Meteorologists say Gander now has 241 cm of snow on the ground which is an all-time record beating 174 cm from 2004.
Rain and milder temperatures are in the forecast which raises concerns about rapid snow melt and possible flooding by next week.
For the first time since 2013, Southeast New Brunswick will have a White Christmas.
Although it was mild and rainy on Christmas Eve, not enough showers will fall to wash away the roughly 10 cm of lying snow in Greater Moncton.
Christmas Day is expected to be sunny with seasonal temperatures.
The only two parts of Canada that will not have a White Christmas are the Atlantic coast of Nova Scotia and the Pacific coast of British Columbia.
Snow in Saskatoon, SK, 05 Oct 2016 (Twitter)
A storm being dubbed Snowtober – Snow in October – has dropped as much as 40 cm of snow on parts of Saskatchewan and Manitoba.
Saskatoon received about 20 cm of snow which broke a 100-year-old record yesterday of 5.6 cm while Cypress Hills Park got 40 cm.
Forecasters say the snow cover may stick around for a few days with single digit highs in the long range outlook.
The normal daytime high in Saskatoon for early October is 14 C.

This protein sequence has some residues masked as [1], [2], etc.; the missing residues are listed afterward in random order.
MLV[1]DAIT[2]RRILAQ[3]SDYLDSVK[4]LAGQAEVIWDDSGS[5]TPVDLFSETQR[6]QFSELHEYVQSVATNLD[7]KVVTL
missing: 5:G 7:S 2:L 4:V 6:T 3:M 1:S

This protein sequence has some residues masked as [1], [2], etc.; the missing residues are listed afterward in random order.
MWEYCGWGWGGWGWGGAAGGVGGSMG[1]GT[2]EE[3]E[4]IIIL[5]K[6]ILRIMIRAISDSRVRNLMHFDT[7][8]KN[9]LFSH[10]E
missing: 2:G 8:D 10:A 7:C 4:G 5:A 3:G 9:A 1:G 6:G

Environment Canada data shows the seasonal snow cover officially melted on 27 April in Greater Moncton – just prior to almost 14 cm of heavy, wet snow falling in Southeast New Brunswick.
A permanent snow cover began later in the season than usual – 04 January – which means the ground was covered in white for 114 days.
The period was actually longer during the 2013-14 season, when snow covered the ground from 12 December to 17 April which is a total of 127 days.
Snowbank in NE Moncton, 20 April 2015 (Dearing)
After the snow cover officially melts in Greater Moncton, the region will have logged more than 100 days with the ground covered in white.
A white blanket appeared later than usual this winter – early January – but a series of major snow events over the following several weeks would come close to breaking a seasonal snow record.
As of today, 20 April, about 6 cm of snow is still lying on the ground but rain in the forecast for tomorrow will likely take care of that.